If you are a U.S. citizen and plan to sponsor a non-citizen for legal permanent residency, your marriage is likely to be relevant. After all, U.S. immigration law streamlines the process for those who marry U.S. citizens, often allowing them to apply for immigrant visas and green cards simultaneously.

You want the sponsorship of your husband or wife to go as smoothly as possible. Still, if officers with the U.S. Citizenship and Immigration Services question the legitimacy of your marriage, you may receive a request for evidence or even an outright denial.

Your initial application

When filing your Form I-130, Petition for Alien Relative, you may want to provide comprehensive documentation to prove your marriage is bona fide. That is, your marriage is for a legitimate reason and not only to help someone obtain a green card.

The following pieces of evidence are likely to be persuasive:

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What should you know about a waiver application?

 Posted on August 01, 2021 in naturalization & citizenship

When your loved ones are not lawful residents of the U.S., you may want to help them gain citizenship. One of the steps you can take is to file a provisional unlawful presence waiver.

A provisional waiver is one path to the legal presence in the U.S. U.S. Citizenship and Immigration Services says that people have to meet certain requirements and fill out all of the paperwork to receive a waiver. A waiver does not guarantee that your loved one will be able to remain in the country. Instead, it allows you to decrease the amount of time that you and your family members may have to spend apart.

Eligibility

The USCIS only allows you to file a provisional unlawful presence waiver if your family member meets all the guidelines. He or she has to be at least 17 years old. Additionally, this person needs to be in the U.S. when you fill out the paperwork. You may also have to show that you will experience extreme hardship if your loved one is not allowed to become a legal resident. Additionally, your family member may already need to have a pending case for an immigrant visa.

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Why do green card applications commonly get rejected?

 Posted on August 01, 2021 in green cards

As of 2018, 1,096,611 people have received permanent lawful status in America. Many more, including yourself, aspire to join those numbers in lawful residency so you can gain the many benefits that come along with it.

Because of this, an application denial can hit like a sack of bricks. Fortunately, there are ways for you to continue onward in your application process even with a denial due to an error, but the first thing you want to know is how to avoid these errors when moving forward.

Common reasons for rejection

The Department of Homeland Security outlines steps you must take to achieve your green card. This can include a green card through marriage, relatives, work and so on. However, most errors will look the same no matter what type of green card you applied for. The top common ones include:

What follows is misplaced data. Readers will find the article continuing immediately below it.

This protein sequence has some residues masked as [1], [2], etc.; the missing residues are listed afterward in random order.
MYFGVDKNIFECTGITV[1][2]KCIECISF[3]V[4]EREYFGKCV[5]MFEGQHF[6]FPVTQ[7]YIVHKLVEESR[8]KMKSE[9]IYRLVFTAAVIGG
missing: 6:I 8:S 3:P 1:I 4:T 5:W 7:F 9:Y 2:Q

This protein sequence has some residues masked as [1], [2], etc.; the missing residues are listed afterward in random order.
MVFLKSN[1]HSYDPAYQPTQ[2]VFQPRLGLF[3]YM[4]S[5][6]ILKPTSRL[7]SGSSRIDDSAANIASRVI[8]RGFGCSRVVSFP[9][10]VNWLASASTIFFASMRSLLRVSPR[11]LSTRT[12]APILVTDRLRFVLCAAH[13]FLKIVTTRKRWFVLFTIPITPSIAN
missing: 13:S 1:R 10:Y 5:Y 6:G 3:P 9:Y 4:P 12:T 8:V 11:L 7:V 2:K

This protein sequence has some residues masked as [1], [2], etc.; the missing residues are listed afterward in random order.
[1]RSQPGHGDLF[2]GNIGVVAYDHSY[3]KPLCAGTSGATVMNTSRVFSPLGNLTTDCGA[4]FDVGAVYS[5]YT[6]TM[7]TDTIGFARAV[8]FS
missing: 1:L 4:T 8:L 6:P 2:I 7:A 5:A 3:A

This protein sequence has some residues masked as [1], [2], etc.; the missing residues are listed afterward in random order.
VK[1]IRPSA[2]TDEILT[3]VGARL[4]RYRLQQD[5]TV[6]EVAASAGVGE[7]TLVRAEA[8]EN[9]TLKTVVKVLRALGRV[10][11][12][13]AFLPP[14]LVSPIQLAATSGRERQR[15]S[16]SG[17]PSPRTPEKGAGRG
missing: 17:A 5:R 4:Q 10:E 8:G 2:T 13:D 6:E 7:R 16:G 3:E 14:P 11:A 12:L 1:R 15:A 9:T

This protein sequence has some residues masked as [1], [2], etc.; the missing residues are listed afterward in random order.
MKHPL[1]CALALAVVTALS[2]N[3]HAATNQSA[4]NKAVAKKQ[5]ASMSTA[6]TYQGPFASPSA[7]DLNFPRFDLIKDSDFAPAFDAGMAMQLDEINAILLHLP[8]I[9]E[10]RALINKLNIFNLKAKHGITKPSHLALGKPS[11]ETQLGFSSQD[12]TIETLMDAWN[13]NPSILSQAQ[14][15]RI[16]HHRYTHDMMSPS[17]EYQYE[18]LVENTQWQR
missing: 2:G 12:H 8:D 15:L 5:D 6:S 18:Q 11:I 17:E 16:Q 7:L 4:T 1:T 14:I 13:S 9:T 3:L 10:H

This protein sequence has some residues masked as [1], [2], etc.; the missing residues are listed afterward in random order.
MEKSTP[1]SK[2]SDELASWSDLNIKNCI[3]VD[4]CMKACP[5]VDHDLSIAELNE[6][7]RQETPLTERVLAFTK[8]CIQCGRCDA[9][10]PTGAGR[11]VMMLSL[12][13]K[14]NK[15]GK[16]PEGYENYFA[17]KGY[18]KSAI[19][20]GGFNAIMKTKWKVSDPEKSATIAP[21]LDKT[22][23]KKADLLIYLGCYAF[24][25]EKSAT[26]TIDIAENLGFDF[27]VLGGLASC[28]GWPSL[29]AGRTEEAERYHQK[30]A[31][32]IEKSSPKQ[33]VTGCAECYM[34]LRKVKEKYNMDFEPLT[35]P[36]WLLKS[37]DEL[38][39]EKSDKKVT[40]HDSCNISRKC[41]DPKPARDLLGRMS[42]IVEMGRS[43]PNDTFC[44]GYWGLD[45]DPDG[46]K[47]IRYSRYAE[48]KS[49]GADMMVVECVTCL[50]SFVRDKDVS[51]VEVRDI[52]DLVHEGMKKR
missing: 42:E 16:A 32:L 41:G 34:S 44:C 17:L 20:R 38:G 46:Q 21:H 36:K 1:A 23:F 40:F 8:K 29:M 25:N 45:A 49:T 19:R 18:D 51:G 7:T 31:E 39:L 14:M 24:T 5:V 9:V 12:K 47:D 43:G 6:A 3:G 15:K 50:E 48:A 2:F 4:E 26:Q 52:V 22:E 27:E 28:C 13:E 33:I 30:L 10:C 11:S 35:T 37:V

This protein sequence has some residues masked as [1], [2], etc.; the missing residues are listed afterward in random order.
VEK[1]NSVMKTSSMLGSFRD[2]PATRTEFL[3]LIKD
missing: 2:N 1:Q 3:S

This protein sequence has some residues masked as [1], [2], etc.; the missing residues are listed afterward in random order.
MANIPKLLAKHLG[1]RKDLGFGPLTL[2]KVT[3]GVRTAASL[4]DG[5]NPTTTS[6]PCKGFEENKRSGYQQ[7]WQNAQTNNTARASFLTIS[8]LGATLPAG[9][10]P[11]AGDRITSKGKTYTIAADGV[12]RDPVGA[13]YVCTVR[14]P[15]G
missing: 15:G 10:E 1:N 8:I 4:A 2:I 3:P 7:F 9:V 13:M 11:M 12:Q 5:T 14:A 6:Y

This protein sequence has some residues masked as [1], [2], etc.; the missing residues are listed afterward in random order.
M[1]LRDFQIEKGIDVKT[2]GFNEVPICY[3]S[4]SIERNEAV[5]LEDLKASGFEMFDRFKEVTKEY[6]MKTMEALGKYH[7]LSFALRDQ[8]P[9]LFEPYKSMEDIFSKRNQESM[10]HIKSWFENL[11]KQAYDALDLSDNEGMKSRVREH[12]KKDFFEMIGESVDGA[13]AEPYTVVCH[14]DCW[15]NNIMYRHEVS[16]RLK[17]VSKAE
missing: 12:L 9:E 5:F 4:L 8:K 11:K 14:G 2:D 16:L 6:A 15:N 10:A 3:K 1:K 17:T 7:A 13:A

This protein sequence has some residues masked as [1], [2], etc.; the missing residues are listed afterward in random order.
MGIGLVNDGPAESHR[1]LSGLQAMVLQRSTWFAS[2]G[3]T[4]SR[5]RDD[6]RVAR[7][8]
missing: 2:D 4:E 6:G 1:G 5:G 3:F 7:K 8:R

• Lacking financial resources

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Can children born out of wedlock immigrate to the U.S.?

 Posted on July 01, 2021 in family-based immigration

You might dream of bringing your child from another country into the United States in the near future. If so, you may have reason to be optimistic about your chances. Even if you did not conceive your child within the boundaries of a married relationship, United States immigration law still allows children born out of wedlock to attain permanent legal status.

There may be a few additional steps to take depending on the nature of your relationship with your offspring. The USCIS explains what to expect in different familial situations.

When to legitimate a child

According to U.S. immigration law, you may have to legitimate your child before the law will allow your child to come to the U.S. If you are the mother of a child, you do not have to provide legitimation. It is different, however, if you are the father. In this case, you must legitimate your child according to the laws of your place of residence or your child’s.

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2 mistakes that could cost you your green card

 Posted on July 01, 2021 in green cards

As a green card holder or U.S. citizen living in Texas, you may wish to secure another green card for a husband, wife, child, parent or sibling. A green card grants you and others permanent resident status, meaning it paves the way for you and others to live and work permanently within the United States. When you pursue a green card for a family member, you may want to educate the individual about the actions he or she might take that could put that green card in jeopardy.

Per the Miami Herald, the process involved in obtaining a green card is often long and arduous. Thus, it is important that green card recipients avoid making the following mistakes that could potentially cost them their permanent resident status.

1. Neglecting to report income

Anyone who lives and works in the United States and makes a specific amount must pay taxes on their earnings. If you help your family member secure a green card so he or she may work in the U.S. and then the green cardholder does not pay taxes, it may impact that party’s ability to live in the United States permanently.